My first organic farm mentor used to refer to topsoil as “skin of the Earth.”.And each time this fine layer is broken by plow, nature’s response to heal by covering its wound with a green bandage of plants. This moment of healing becomes an opportunity. A chance for farmers to blend their own mixture of plants into a beneficial poultice.
This is where “cover crops” come in. Both preventative and restorative, cover crops are specific species of plants proven to restore soil fertility. On our farm, I make long-term rotational plantings of cover crops such as alfalfa, rye, clover, oats, buckwheat, vetch and sorghum key components of our fertility program.
But how do cover crops work? Why do they help? And why is topsoil so important anyway?
Skullcap is not a liar. No herb is. But you’re forgiven if you have trust issues with it. Actually, these issues are why we grow it ourselves. So we can keep an eye on it, and make sure it doesn’t get mixed up with bad company. Make sure our Skullcap supply is pure and never adulterated.
You see, Skullcap has a long history of adulteration. For more than 25 years, the American Botanical Council has tracked incidents of dried Skullcap getting sold mixed with a type of Germander. What’s worse, this Germander is considered a liver toxin. As a result, Skullcap has been falsely implicated in liver dysfunction cases.
Clearly, this is unacceptable. So we did something about it.
Think of a time when you could smell home cooking from another room. The aromas drifting out of the kitchen. The scent of simmering garlic maybe, or of herbs like Rosemary and Thyme. The promise of a warm, delicious meal prepared with love. Picture yourself walking into the kitchen, grabbing a wooden spoon and sneaking a taste. Now imagine a powerful bitter flavor washing over you. A desperate, mouth-puckering, need-a-glass-of-water bitter.
Every choice has its consequences. Even when you think you’re doing the right thing, there can be hidden effects, happening in ways you didn’t see coming, in parts of the world that are a long way from home.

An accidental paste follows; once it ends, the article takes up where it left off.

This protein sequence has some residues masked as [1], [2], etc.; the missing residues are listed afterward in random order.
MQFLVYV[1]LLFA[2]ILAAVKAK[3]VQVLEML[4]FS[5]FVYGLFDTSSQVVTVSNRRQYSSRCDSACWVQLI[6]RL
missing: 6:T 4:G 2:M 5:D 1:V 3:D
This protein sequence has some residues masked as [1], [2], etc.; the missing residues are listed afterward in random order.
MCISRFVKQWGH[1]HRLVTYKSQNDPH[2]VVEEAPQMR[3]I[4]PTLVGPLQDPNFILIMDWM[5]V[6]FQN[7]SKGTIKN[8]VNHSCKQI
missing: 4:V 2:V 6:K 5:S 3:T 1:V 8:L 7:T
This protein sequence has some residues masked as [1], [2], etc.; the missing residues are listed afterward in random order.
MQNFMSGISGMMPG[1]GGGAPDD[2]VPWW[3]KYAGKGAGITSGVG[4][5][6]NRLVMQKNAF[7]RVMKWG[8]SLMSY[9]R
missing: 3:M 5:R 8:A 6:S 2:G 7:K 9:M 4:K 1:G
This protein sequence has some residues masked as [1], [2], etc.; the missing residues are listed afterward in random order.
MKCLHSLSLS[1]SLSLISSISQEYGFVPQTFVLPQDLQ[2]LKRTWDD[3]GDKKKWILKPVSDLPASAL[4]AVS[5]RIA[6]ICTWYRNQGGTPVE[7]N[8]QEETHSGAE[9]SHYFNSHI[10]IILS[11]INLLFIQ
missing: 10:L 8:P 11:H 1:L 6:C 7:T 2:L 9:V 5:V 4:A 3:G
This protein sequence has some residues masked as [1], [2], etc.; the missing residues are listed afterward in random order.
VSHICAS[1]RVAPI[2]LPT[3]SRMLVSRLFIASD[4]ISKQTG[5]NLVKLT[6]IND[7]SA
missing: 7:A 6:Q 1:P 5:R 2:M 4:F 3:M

When you look at a photo of our fields they look quiet and pristine. Here’s one:
See what we mean?
But when you step into them, you hear the bees. Our farm is an ecosystem. The health of our herbs depends on the health of the system. 90-95% of plants here are reliant on bees to do the work of reproduction. No bees, no reproduction. Continue reading “Calling the bee rescue squad”
It’s been a whirlwind year since we announced our Aviva partnership before Natural Products Expo West last year. Now the bottles for Adrena Soothe, Adrena Nourish & Adrena Uplift are packed up, shipped out and already open in our customers’ homes across the country. And more collaborations are coming soon.
And Expo West has rolled around again. (For the 99.5% of you that aren’t coming, Expo West is a big convention in Anaheim for companies that make things that are organic or natural in some way. It’s 88,000 people in a big convention center that smells like new carpeting. It doesn’t really remind us of farms or nature, but it’s actually a bit of fun.)
Anyway, last year we had Aviva with us at our booth holding conversations about topics that interested her. Here are some of our favorite moments from Aviva’s chats at the booth.
Aviva and Sara Katz (Herb Pharm Co-Founder) discuss ethical sourcing
When you look at a plant in the ground, some parts are easy to spot. Most kids could do it. Hey, there’s the flower. That there is a leaf. Done and done. But below ground, things get a bit more confusing. There are roots, sure, but rhizomes too. And some plants like tubers and bulbs exist almost entirely underground. So what are all these things?
The journey to the heart of Peru’s Maca fields starts in the early morning in Lima. Traffic noise filling the air. Horns of various pitches and volumes competing for attention. Lima is the second largest city in the Americas. Bigger than New York, bigger than LA, bigger than even Rio or Mexico City. Only Sao Paulo is larger.
Getting out of town means hopping in a car with our supplier, putting the deep blue of the Pacific Ocean at your back and heading uphill, crawling through a traffic jam. White taxis cutting you off at slow speed. Pedestrians crossing between idling cars and buses. Until we reach the highway and start the real climb. Continue reading “Out of breath and dizzy in the high Andes home of Maca”
Quick, think of a blueberry. Think of what it’s like to pop the thin skin with your teeth. That momentary burst of mild sour tartness. Then a bright sweet flavor that spreads across your tongue. Can you picture it? Is your mouth watering just a little? This is what it’s like to eat something with just 2 flavors. Sour and sweet. Now get ready to imagine a berry that has 5 flavors. Continue reading “Tasting the berry that’s sweet, sour, salty, bitter and umami all at once”
If you have your own back yard garden, then you also have some basic supplies. Some pruners, some gloves, maybe one of those cute kneeling pads. To pick Rhodiola, you’ll need all those plus a few other things. Long johns, thick boots, a parka and a plane ticket.